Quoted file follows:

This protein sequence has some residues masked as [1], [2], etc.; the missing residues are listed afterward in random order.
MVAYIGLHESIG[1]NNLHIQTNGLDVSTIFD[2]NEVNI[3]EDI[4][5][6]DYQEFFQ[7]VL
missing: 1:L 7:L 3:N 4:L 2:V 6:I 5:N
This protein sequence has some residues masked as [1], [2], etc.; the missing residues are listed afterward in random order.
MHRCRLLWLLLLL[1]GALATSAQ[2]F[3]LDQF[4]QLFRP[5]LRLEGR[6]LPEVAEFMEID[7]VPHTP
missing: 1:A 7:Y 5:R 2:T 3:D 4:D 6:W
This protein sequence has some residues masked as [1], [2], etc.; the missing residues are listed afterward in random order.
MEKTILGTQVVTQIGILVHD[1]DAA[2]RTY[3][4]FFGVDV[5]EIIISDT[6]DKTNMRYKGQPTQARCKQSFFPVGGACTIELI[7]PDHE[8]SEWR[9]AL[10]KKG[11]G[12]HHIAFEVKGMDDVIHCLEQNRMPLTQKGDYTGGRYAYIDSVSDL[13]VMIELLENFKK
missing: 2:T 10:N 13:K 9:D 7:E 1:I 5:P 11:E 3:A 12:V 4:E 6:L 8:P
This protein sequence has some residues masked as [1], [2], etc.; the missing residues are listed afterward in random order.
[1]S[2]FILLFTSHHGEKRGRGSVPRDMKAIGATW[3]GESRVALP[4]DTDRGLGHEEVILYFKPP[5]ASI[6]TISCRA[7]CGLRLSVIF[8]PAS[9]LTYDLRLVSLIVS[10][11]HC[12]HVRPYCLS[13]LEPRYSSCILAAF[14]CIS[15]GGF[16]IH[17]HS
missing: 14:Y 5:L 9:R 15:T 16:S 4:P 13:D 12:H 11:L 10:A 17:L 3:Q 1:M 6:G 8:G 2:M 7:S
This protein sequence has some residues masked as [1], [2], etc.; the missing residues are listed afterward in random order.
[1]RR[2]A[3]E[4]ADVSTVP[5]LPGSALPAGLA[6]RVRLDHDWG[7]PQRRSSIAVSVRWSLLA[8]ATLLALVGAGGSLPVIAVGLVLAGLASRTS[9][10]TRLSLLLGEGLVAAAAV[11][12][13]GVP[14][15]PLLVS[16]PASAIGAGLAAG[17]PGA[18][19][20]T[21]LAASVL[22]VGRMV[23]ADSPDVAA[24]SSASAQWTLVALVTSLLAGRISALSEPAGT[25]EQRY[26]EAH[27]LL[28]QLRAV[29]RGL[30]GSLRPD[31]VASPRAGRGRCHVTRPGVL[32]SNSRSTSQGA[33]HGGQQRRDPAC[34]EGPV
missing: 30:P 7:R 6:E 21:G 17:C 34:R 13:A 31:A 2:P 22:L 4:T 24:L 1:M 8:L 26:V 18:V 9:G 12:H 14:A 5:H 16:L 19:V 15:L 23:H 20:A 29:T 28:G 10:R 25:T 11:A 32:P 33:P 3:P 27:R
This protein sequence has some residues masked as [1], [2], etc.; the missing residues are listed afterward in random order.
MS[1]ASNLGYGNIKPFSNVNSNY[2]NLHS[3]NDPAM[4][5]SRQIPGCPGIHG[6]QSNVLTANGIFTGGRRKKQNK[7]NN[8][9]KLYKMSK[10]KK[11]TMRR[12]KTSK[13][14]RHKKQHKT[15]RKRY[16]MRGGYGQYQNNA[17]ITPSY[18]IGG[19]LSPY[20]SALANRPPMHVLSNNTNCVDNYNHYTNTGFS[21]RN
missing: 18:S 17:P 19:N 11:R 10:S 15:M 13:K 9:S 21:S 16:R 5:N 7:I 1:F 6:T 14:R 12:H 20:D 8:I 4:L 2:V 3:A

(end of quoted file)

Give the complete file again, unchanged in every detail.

This protein sequence has some residues masked as [1], [2], etc.; the missing residues are listed afterward in random order.
MVAYIGLHESIG[1]NNLHIQTNGLDVSTIFD[2]NEVNI[3]EDI[4][5][6]DYQEFFQ[7]VL
missing: 1:L 7:L 3:N 4:L 2:V 6:I 5:N
This protein sequence has some residues masked as [1], [2], etc.; the missing residues are listed afterward in random order.
MHRCRLLWLLLLL[1]GALATSAQ[2]F[3]LDQF[4]QLFRP[5]LRLEGR[6]LPEVAEFMEID[7]VPHTP
missing: 1:A 7:Y 5:R 2:T 3:D 4:D 6:W
This protein sequence has some residues masked as [1], [2], etc.; the missing residues are listed afterward in random order.
MEKTILGTQVVTQIGILVHD[1]DAA[2]RTY[3][4]FFGVDV[5]EIIISDT[6]DKTNMRYKGQPTQARCKQSFFPVGGACTIELI[7]PDHE[8]SEWR[9]AL[10]KKG[11]G[12]HHIAFEVKGMDDVIHCLEQNRMPLTQKGDYTGGRYAYIDSVSDL[13]VMIELLENFKK
missing: 2:T 10:N 13:K 9:D 7:E 1:I 5:P 11:E 3:A 12:V 4:E 6:L 8:P
This protein sequence has some residues masked as [1], [2], etc.; the missing residues are listed afterward in random order.
[1]S[2]FILLFTSHHGEKRGRGSVPRDMKAIGATW[3]GESRVALP[4]DTDRGLGHEEVILYFKPP[5]ASI[6]TISCRA[7]CGLRLSVIF[8]PAS[9]LTYDLRLVSLIVS[10][11]HC[12]HVRPYCLS[13]LEPRYSSCILAAF[14]CIS[15]GGF[16]IH[17]HS
missing: 14:Y 5:L 9:R 15:T 16:S 4:P 13:D 12:H 11:L 10:A 17:L 3:Q 1:M 6:G 8:G 2:M 7:S
This protein sequence has some residues masked as [1], [2], etc.; the missing residues are listed afterward in random order.
[1]RR[2]A[3]E[4]ADVSTVP[5]LPGSALPAGLA[6]RVRLDHDWG[7]PQRRSSIAVSVRWSLLA[8]ATLLALVGAGGSLPVIAVGLVLAGLASRTS[9][10]TRLSLLLGEGLVAAAAV[11][12][13]GVP[14][15]PLLVS[16]PASAIGAGLAAG[17]PGA[18][19][20]T[21]LAASVL[22]VGRMV[23]ADSPDVAA[24]SSASAQWTLVALVTSLLAGRISALSEPAGT[25]EQRY[26]EAH[27]LL[28]QLRAV[29]RGL[30]GSLRPD[31]VASPRAGRGRCHVTRPGVL[32]SNSRSTSQGA[33]HGGQQRRDPAC[34]EGPV
missing: 30:P 7:R 6:E 21:G 17:C 34:R 13:A 31:A 2:P 22:L 4:T 24:L 1:M 8:L 26:V 18:V 9:G 12:H 14:A 5:H 16:L 19:V 15:L 23:H 20:A 29:T 28:G 10:R 25:T 11:A 32:P 33:P 3:P 27:R
This protein sequence has some residues masked as [1], [2], etc.; the missing residues are listed afterward in random order.
MS[1]ASNLGYGNIKPFSNVNSNY[2]NLHS[3]NDPAM[4][5]SRQIPGCPGIHG[6]QSNVLTANGIFTGGRRKKQNK[7]NN[8][9]KLYKMSK[10]KK[11]TMRR[12]KTSK[13][14]RHKKQHKT[15]RKRY[16]MRGGYGQYQNNA[17]ITPSY[18]IGG[19]LSPY[20]SALANRPPMHVLSNNTNCVDNYNHYTNTGFS[21]RN
missing: 18:S 17:P 19:N 11:R 10:S 15:M 13:K 9:S 21:S 16:R 5:N 7:I 1:F 6:T 14:R 12:H 20:D 8:I 4:L 2:V 3:A